More fallout from U.S. Ambassador Peter Galbraith’s abrupt firing from the United Nations mission in Afghanistan. U.N. spokesman Farhan Haq confirms that an
More fallout from U.S. Ambassador Peter Galbraith’s abrupt firing from the United Nations mission in Afghanistan. U.N. spokesman Farhan Haq confirms that an aide to the mission’s political-affairs section, which Galbraith headed before being fired yesterday over protesting what he saw as U.N. acquiescence to election fraud in Afghanistan, has resigned in solidarity.
Haq said he was “aware of one person” who has resigned because of Galbraith’s firing, but said he did not yet know the resignee’s identity. Rumors are swirling that as many as five staffers for the mission, known as UNAMA, have either already resigned or are going to resign. “It’s early days,” Haq added. “I have no idea if people are disgruntled. I’m not aware of any mass resignations.”
While Haq declined to judge whether UNAMA’s credibility has been called into question, he said that the Galbraith fiasco comes “exactly at the wrong time,” as UNAMA is “pushing” on the “question of fraud” in the Afghan presidential election. (Galbraith had said his boss, UNAMA chief Kai Eide was “seemingly indifferent” to allegations that fraudulent ballots provided President Hamid Karzai’s with a margin of victory substantial enough to preclude a second round of runoff voting.) “Despite his idealism, Galbraith takes the focus away from that,” Haq said.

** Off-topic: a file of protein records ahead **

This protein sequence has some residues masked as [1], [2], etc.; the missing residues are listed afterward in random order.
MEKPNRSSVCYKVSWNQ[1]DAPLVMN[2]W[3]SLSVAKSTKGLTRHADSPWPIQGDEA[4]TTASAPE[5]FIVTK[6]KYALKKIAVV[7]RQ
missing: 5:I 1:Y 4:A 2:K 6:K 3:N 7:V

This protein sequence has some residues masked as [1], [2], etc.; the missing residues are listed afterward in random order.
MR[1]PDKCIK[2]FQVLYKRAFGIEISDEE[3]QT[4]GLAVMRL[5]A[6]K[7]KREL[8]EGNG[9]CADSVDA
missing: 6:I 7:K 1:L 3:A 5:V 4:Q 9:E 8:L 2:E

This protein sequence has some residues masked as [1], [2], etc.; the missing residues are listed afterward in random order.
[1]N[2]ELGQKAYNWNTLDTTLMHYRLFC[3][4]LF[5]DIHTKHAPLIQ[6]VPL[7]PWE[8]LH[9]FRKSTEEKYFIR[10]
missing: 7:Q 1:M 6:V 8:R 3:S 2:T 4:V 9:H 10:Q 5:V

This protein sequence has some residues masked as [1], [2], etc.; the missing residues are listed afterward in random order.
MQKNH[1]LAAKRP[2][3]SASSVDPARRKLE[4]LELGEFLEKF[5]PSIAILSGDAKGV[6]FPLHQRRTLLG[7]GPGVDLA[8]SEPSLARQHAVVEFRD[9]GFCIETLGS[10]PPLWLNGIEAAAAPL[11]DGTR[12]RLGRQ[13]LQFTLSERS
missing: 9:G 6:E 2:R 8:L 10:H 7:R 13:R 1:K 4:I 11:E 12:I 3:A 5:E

[Update: I shouldn't have written that Galbraith "loudly" protested anything. He registered his disagreements privately with Eide, and it was UNAMA that made them public. That turned out to be too loud for Eide, but still -- poor choice of adverb.]
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